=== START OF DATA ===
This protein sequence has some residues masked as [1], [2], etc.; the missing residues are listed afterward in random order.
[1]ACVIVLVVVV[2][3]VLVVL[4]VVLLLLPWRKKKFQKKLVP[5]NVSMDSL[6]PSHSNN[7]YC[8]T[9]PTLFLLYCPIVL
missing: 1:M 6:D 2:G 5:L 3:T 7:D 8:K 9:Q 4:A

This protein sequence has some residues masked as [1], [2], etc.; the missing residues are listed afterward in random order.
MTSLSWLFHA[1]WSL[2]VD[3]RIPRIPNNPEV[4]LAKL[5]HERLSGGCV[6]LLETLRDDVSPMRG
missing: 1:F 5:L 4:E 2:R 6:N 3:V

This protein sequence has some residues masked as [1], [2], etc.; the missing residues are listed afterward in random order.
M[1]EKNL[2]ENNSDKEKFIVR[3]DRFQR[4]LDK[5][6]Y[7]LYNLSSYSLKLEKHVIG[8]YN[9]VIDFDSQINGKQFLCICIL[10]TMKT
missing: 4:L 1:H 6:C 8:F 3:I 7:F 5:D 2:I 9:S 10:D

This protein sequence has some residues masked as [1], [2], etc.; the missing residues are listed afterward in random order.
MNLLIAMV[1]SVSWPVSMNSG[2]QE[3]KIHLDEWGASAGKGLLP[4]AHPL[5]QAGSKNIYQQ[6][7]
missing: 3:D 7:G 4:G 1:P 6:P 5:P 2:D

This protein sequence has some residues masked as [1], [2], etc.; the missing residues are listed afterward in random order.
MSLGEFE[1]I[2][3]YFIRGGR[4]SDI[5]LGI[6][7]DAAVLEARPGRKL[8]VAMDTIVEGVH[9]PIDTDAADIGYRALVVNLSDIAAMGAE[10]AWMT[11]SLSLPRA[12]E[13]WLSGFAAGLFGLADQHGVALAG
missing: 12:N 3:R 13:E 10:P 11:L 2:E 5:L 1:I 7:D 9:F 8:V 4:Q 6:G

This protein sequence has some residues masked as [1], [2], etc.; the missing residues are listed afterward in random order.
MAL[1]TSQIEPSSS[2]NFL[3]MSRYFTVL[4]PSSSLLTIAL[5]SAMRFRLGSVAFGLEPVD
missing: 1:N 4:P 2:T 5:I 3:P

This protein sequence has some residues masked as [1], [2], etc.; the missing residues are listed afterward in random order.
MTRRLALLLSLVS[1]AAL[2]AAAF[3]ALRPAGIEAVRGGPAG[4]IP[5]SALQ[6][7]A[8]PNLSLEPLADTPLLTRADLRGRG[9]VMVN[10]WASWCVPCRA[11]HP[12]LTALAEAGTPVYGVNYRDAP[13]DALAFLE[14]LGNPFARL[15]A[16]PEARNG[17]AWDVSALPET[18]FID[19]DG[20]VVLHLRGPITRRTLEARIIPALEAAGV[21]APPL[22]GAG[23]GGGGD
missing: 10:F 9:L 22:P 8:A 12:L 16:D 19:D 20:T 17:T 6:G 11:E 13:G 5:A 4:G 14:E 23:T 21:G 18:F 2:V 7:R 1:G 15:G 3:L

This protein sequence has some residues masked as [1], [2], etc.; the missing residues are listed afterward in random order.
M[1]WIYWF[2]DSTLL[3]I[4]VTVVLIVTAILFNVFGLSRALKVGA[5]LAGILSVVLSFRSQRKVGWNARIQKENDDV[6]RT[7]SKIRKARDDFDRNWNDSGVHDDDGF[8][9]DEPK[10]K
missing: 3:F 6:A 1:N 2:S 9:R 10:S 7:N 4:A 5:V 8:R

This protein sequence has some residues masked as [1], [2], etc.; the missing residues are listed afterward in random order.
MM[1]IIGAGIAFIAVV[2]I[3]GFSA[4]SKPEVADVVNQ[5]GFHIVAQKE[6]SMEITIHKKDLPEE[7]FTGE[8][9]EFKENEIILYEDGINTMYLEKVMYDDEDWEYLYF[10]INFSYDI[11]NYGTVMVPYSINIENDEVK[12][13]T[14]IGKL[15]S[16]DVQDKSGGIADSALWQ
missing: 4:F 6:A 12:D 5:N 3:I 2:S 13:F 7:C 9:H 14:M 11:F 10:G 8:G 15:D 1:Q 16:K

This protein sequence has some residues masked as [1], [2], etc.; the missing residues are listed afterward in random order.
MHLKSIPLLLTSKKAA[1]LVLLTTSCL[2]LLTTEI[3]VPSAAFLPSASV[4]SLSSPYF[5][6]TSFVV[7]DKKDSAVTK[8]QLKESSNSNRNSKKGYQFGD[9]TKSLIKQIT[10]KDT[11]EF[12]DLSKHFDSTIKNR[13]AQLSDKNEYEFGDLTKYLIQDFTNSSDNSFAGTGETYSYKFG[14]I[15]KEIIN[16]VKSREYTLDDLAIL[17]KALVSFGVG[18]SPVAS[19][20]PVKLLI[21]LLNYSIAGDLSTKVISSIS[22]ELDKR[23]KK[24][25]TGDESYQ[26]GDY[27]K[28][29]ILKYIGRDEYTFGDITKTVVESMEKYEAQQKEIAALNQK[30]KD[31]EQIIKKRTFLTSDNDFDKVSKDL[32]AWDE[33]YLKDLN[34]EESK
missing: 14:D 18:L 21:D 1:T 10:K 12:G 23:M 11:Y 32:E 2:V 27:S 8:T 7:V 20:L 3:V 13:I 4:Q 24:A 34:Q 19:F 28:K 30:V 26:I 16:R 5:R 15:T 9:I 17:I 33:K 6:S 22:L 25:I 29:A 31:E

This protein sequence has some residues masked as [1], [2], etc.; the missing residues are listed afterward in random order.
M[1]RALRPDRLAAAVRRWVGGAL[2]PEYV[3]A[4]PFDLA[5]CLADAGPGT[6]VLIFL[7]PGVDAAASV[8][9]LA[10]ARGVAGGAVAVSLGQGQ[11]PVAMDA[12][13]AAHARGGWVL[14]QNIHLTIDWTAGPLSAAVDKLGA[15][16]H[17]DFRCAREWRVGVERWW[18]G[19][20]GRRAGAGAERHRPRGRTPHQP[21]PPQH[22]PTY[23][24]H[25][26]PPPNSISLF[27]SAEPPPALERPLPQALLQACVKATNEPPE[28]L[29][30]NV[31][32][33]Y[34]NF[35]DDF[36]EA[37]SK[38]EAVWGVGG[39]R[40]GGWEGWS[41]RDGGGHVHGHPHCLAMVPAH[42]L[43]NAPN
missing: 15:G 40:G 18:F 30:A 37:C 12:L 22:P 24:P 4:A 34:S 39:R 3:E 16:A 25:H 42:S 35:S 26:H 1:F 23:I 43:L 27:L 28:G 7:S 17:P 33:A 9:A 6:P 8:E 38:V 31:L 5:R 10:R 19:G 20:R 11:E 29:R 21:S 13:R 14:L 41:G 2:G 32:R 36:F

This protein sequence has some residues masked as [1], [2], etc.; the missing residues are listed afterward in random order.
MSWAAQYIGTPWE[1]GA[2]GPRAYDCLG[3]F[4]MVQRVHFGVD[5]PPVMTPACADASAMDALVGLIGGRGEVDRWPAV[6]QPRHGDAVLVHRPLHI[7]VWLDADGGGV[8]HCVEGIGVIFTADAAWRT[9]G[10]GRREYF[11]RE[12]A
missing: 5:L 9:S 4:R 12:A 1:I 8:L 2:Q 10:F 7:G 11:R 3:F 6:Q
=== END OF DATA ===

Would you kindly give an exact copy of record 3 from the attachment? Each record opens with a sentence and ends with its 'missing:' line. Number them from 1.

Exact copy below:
This protein sequence has some residues masked as [1], [2], etc.; the missing residues are listed afterward in random order.
M[1]EKNL[2]ENNSDKEKFIVR[3]DRFQR[4]LDK[5][6]Y[7]LYNLSSYSLKLEKHVIG[8]YN[9]VIDFDSQINGKQFLCICIL[10]TMKT
missing: 4:L 1:H 6:C 8:F 3:I 7:F 5:D 2:I 9:S 10:D